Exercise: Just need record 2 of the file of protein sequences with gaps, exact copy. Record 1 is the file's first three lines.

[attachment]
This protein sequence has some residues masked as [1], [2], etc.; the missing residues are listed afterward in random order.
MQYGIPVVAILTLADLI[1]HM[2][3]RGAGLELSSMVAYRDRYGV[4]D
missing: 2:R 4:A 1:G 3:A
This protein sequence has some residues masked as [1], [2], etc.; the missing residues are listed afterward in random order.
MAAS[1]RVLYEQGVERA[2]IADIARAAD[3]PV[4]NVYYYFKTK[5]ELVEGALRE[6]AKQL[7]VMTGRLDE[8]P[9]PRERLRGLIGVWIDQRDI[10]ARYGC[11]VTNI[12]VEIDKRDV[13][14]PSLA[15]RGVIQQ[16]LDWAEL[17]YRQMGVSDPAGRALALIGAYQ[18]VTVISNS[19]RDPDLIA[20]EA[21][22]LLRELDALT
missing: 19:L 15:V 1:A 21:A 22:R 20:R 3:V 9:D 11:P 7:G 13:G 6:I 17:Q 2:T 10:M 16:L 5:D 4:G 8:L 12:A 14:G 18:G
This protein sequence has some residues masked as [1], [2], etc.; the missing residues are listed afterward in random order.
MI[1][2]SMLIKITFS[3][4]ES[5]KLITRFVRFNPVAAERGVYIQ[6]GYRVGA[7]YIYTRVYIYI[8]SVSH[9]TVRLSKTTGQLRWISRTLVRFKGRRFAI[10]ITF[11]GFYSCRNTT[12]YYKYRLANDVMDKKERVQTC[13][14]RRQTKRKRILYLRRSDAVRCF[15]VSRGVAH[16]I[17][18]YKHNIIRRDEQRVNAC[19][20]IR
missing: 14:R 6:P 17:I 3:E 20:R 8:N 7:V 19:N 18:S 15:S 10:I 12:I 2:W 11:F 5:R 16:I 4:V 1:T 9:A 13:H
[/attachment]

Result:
This protein sequence has some residues masked as [1], [2], etc.; the missing residues are listed afterward in random order.
MAAS[1]RVLYEQGVERA[2]IADIARAAD[3]PV[4]NVYYYFKTK[5]ELVEGALRE[6]AKQL[7]VMTGRLDE[8]P[9]PRERLRGLIGVWIDQRDI[10]ARYGC[11]VTNI[12]VEIDKRDV[13][14]PSLA[15]RGVIQQ[16]LDWAEL[17]YRQMGVSDPAGRALALIGAYQ[18]VTVISNS[19]RDPDLIA[20]EA[21][22]LLRELDALT
missing: 19:L 15:V 1:A 21:A 22:R 20:R 3:V 9:D 11:P 7:G 13:G 6:I 17:Q 2:T 10:M 16:L 5:D 4:G 8:L 12:A 14:G 18:G